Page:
Today, the federal government issued a final rule establishing catch limits for the central sub-population of northern anchovy in response to a prevailing lawsuit filed by Oceana (Oceana, Inc. v. Ross). However, the new rule is nearly a carbon copy of the original rule the National Marine Fisheries Service (Fisheries Service) proposed in 2016, upon which Oceana sued and a federal judge determined violated the nation’s fisheries law when it set anchovy catch levels that ignored the best available science and failed to prevent overfishing.
Oceana’s California campaign director and senior scientist Dr. Geoff Shester issued the following statement in response to today’s rule:
“The Fisheries Service continues to show a blatant lack of regard for its legal responsibility to properly manage a public resource, and their careless actions are creating a ripple effect in the oceans. The revised catch limits for anchovy issued by the Fisheries Service today are not based on best available science, fail to prevent overfishing, and do not ensure adequate food fish for predators into the future. Additionally, the Fisheries Service crafted the catch limits in a way that it never has to revise or revisit these limits again; a ‘set it and forget it’ approach to managing a fish species that is critical to the health of innumerable ocean animals. It is appalling that the Fisheries Service has been recalcitrant in its response to the clear court decision that found its approach to anchovy management was unlawful. The Southwest Fisheries Science Center uses state of the art acoustic trawl surveys to estimate the size of the anchovy population every year, yet managers continue to set static catch limits that they never have to revisit. The Fisheries Service—and the Pacific Fishery Management Council who advise this government agency—need to set catch limits every year using the best available science which they have at their fingertips but choose to ignore.”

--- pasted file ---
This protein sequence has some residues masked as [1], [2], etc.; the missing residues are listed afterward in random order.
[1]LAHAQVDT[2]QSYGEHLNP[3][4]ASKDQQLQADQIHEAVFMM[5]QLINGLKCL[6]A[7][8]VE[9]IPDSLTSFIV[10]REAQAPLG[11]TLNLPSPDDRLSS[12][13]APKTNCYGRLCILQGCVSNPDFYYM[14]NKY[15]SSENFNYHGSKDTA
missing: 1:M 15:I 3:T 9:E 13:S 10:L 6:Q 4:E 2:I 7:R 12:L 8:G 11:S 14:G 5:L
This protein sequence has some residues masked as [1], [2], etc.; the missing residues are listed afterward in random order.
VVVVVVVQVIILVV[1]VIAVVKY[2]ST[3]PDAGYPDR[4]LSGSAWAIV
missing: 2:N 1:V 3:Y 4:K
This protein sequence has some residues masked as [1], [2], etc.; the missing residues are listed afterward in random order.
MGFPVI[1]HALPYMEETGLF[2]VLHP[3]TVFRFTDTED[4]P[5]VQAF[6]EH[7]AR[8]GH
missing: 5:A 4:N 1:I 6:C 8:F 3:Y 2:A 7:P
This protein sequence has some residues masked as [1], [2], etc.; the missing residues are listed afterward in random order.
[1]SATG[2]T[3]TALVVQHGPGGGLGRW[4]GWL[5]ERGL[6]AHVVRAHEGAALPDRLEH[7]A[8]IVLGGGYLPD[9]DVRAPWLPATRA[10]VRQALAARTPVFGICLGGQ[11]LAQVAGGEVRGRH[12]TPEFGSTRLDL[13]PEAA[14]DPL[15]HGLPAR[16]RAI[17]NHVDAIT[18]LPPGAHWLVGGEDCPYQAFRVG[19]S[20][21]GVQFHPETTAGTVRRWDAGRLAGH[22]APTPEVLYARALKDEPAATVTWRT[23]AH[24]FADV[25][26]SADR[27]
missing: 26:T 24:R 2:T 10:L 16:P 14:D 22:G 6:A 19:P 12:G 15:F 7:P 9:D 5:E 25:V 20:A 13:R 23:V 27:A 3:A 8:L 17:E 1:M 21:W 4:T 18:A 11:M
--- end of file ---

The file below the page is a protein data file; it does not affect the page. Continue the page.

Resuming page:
In 2016, Oceana filed a lawsuit, represented by Earthjustice, challenging the decision by the federal government to set a catch limit for the central sub-population of northern anchovy at 25,000 metric tons on the grounds that the federal agency dismissed multiple scientific sources indicating this catch level could exceed the estimated size of the entire anchovy population. In January 2018, Judge Koh, of the northern district court of California, ruled in Oceana’s favor that the Fisheries Service must use the best available science when establishing catch limits for the central sub-population of northern anchovy to prevent overfishing. In response to push back by the Fisheries Service, Judge Koh confirmed the original court order again in June 2018. A year after her original court ruling, and by the urging of Oceana, the judge found that the government’s failure to issue a new rule violates the law and she required the government to meet its legal obligation within 90-days. Today’s final rule is the result of Judge Koh’s most recent court order.
Northern anchovy are vitally important to supporting a healthy ocean food web, particularly off California. An extensive list of marine fish, birds, and mammals depend on these forage fish as prey (i.e. Chinook salmon, humpback whales, dolphins, sea lions, and brown pelicans). Anchovy are also part of a portfolio of commercial ‘wetfish’ that also include sardines and mackerel. The commercial sardine fishery has been closed for the last five consecutive years, increasing fishing effort on anchovy.
For more information about Oceana’s campaign to secure responsible management for anchovy, click here.
Oceana is the largest international advocacy organization dedicated solely to ocean conservation. Oceana is rebuilding abundant and biodiverse oceans by winning science-based policies in countries that control one third of the world’s wild fish catch. With more than 200 victories that stop overfishing, habitat destruction, pollution and killing of threatened species like turtles and sharks, Oceana’s campaigns are delivering results. A restored ocean means that one billion people can enjoy a healthy seafood meal, every day, forever. Together, we can save the oceans and help feed the world. Visit www.usa.oceana.org to learn more.